Motivation and Incentives - Are the Rich and Poor Different?

March 19, 2014
Posted by Jay Livingston

Economic policies often rest on assumptions about human motivation. 

Rep. Ryan (Republican of Wisconsin): 
The left is making a big mistake here. What they’re offering people is a full stomach and an empty soul. People don’t just want a life of comfort. They want a life of dignity — of self-determination.
Fox News has been hitting the theme of “Entitlement Nation” lately. The Conservative case against things like Food Stamps, Medicare, welfare, unemployment benefits, etc. rests on some easily understood principles of motivation and economics.

1.    Giving money or things to a person creates dependency and saps the desire to work. That’s bad for the person and bad for the country
2.    A person working for money is good for the person and the country.
3.    We want to encourage work
4.    We do not want to encourage dependency
5.    Taxing something discourages it. 

Now that you’ve mastered these, here’s the test question:
1. According to Conservatives, which should be taxed more heavily:
    a.    money a person earns by working
    b.    money a person receives without working, for example because someone else died and left it in their will

If you said “b,” you’d better go back to Conservative class. A good Conservative believes that the money a person gets without working for it should not be taxed at all.*  

Not all such money, of course.  Lottery tickets are bought disproportionately by lower-income people.  If a person gets income by winning the PowerBall or some other lottery, the Federal government taxes the money as income. Conservatives do not object.  But if a person gets income by winning the rich-parent lottery, Conservatives think he or she should not pay any taxes.

What Conservatives are saying to you is this: working for your money is not as good as  inheriting it.** This message seems to contradict the principles listed above. But, as Jon Stewart recently pointed out (here), Conservatives apply those principles of economics and motivational psychology only to the poor, not to wealthy individuals or corporations.

Me, I’m with Rep. Ryan on this one. I think that the children of the wealthy would not at all mind paying considerable taxes on their inheritance. What abolishing inheritance taxes offers people is a full stomach (not to mention a full bank account, stock portfolio, a full house or two, etc.) but an empty soul. To repeat the Wisdom from Wisconsin: “People don’t just want a life of comfort. They want a life of dignity — of self-determination.”

Unfortunately, Conservatives want to take away that dignity and self-determination
* Conservatives like to call the inheritance tax the “death tax” as though a person is being taxed for dying. But it’s not the deceased who is being taxed. It’s the lucky people who are given the money.

** Conservatives also favor lower taxes on other ways of getting money that are available mostly the wealthy and involve little or no work – gambling on stocks and more complicated derivatives for example.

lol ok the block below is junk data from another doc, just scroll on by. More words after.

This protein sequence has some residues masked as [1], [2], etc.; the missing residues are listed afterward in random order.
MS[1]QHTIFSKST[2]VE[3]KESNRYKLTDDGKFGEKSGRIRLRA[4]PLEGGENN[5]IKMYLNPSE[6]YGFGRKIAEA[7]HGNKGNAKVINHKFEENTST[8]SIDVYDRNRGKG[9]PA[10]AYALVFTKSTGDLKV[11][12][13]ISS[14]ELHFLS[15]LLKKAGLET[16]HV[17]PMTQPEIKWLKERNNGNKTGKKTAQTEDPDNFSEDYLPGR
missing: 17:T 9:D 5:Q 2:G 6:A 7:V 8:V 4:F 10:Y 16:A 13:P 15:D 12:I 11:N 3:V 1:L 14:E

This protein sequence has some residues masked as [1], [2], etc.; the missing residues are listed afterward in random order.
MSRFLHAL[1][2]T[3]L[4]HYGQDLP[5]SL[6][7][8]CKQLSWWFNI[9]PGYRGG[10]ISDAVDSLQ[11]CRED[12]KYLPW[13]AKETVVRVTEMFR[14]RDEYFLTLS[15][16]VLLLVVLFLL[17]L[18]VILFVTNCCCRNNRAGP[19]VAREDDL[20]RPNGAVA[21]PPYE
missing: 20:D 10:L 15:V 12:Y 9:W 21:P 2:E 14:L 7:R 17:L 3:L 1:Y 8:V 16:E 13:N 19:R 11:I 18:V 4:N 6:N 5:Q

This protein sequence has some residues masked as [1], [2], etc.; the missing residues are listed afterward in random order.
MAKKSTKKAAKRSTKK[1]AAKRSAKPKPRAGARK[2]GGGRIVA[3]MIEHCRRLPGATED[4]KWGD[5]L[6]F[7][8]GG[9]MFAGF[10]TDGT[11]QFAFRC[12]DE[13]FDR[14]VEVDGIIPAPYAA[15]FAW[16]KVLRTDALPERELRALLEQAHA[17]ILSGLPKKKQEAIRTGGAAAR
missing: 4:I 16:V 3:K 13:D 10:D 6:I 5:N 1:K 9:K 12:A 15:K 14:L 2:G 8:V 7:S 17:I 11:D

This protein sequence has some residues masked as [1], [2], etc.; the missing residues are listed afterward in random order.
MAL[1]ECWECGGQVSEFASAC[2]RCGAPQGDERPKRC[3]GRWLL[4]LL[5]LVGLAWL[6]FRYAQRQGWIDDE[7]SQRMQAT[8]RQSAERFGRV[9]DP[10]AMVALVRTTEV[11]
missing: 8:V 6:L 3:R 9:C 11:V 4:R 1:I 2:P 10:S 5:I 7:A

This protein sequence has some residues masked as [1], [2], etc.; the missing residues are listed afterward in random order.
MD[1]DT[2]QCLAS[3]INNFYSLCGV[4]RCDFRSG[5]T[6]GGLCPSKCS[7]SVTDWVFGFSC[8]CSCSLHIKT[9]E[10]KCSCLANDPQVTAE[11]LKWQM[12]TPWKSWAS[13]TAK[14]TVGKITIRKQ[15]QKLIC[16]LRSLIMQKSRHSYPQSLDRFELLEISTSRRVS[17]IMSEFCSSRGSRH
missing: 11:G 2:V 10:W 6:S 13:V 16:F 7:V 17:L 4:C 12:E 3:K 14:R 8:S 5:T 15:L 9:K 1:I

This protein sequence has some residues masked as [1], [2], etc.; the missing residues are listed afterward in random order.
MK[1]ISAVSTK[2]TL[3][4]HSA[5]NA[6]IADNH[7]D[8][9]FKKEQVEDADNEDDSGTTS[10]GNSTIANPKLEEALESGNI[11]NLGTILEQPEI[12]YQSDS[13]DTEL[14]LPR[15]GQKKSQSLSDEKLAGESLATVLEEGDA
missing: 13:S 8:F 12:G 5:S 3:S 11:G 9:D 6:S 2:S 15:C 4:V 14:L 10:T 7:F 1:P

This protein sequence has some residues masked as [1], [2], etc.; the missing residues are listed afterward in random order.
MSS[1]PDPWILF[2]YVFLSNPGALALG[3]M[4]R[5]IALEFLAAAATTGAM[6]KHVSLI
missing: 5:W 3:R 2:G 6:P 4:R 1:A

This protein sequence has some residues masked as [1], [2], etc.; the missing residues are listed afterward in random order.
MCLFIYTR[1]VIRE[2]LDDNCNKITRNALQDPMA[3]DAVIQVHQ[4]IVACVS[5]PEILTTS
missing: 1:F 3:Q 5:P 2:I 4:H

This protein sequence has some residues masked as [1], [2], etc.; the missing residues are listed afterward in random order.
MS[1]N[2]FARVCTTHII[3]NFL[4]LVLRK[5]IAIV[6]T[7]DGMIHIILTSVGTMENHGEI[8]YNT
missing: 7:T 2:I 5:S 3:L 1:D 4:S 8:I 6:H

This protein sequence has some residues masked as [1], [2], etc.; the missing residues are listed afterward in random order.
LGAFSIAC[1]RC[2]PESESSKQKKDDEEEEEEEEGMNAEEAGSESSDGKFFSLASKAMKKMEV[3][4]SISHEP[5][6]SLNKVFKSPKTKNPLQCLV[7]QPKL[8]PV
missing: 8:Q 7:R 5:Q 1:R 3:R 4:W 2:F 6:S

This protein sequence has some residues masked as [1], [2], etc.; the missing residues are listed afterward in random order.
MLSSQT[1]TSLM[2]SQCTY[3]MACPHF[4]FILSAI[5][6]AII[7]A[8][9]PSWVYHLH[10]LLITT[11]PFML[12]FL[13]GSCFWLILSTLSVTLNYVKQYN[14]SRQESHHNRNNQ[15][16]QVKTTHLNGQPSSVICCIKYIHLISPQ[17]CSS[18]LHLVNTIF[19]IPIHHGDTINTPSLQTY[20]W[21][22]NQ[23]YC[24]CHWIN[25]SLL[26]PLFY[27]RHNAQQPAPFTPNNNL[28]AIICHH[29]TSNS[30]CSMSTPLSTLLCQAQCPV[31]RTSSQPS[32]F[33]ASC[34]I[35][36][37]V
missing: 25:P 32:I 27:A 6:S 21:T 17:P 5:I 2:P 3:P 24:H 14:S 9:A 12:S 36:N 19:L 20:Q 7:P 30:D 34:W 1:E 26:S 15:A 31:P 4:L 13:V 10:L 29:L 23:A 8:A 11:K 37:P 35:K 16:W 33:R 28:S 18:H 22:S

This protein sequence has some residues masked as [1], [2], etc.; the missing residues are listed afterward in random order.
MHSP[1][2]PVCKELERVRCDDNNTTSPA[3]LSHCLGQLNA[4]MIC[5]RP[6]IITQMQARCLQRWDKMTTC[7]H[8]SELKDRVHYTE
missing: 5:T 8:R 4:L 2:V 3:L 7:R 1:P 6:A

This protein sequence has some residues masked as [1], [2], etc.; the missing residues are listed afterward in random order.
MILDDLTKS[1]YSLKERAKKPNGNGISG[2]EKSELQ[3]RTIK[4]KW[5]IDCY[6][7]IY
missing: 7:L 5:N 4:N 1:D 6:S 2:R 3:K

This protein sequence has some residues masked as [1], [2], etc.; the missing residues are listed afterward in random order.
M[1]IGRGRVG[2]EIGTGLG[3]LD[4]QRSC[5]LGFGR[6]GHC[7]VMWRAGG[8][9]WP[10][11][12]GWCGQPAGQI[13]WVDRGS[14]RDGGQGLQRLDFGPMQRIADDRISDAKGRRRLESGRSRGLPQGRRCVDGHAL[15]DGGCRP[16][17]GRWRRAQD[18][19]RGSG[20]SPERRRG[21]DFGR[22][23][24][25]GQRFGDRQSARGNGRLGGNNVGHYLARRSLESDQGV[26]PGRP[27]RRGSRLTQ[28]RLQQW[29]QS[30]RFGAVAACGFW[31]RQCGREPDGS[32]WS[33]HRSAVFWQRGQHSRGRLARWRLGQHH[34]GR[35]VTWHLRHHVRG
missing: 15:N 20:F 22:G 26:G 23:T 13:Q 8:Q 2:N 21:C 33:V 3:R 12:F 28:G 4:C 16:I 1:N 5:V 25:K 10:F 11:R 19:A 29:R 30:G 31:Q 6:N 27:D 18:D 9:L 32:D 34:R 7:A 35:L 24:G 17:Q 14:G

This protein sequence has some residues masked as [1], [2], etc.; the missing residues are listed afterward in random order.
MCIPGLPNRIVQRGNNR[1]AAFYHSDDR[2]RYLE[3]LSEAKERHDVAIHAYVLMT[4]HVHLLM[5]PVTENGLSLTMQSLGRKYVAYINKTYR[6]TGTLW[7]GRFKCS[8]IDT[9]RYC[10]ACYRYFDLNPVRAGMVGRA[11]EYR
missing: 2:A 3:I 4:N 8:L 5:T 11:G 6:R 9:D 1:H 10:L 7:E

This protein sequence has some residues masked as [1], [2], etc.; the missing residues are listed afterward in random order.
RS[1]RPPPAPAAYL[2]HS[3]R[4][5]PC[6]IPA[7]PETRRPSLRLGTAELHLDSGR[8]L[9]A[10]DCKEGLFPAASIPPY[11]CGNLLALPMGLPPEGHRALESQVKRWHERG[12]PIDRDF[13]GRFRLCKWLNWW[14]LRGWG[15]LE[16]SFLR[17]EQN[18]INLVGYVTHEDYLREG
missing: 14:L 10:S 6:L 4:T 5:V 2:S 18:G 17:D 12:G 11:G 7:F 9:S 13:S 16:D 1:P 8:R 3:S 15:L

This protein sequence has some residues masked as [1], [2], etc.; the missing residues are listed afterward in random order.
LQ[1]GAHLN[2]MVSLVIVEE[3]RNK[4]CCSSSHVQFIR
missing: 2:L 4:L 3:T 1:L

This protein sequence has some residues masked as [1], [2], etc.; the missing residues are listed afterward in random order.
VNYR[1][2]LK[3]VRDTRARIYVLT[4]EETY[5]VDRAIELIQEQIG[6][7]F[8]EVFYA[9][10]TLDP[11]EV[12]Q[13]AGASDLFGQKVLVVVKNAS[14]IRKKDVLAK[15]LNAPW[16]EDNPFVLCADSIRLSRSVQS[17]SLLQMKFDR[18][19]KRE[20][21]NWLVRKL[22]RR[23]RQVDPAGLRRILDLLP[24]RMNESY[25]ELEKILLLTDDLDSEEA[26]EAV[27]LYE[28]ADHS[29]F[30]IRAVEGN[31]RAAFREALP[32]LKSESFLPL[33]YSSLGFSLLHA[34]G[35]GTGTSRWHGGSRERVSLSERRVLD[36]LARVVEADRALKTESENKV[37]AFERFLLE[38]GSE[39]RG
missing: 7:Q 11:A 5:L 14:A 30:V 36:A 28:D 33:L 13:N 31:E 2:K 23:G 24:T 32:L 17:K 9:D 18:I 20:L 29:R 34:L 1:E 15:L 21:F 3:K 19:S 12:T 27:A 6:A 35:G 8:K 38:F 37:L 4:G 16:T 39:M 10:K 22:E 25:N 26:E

Andrew Gelman said...


According to Greg Mankiw, raising the inheritance tax will reduce the motivations of rich people to work hard, as once you've reached a Mankiw-level of wealth, you realize that your marginal income will go into your estate, and you'll be less motivated to work if you know that this money will be heavily taxed.

Mankiw also gives a moral argument that it's not fair to take away people's money. I think the moral argument is just silly (after all, the tax money has to come from somewhere) but his incentives argument (summarized in the paragraph above) does fit within "econ 101" type reasoning. I think if you want to argue against this reasoning on his own terms, again you'd have to go in the direction of opportunity cost and point out that taxes have to come from somewhere, that all taxation creates disincentives, and there presumably aren't enough "sin taxes" (drinking, smoking, gambling winnings, carbon, etc) to cover the entire federal budget.

Jay Livingston said...

In discussions of taxes, there are arguments based on morality (fairness) and arguments based on economic effects, and people shift back and forth depending on which serves their position. My impression is that they often are not aware that they are changing trains.

I assume that Mankiw has evidence for his position, but I think you made the same point that I did a while ago – that Mankiw himself was evidence to the contrary. Not only was he putting effort into something that wasn’t remunerative (e.g., blogging), but I also wondered whether he upped his efforts in the 1980s when top tax rates fell 50%, and then increased his efforts still more in the 90s, when it went to 40%. (My post is here.)

Do top earners really make these kinds of 20-years-out calculations and trim or expand their output accordingly? Especially if they work for companies, there are probably significant pressures that have nothing to do with their taxes. Is a trader at Goldman really going to tell them that he’ll be taking Mondays off now, thank you, because the Bush 36% rate was going up to 39%?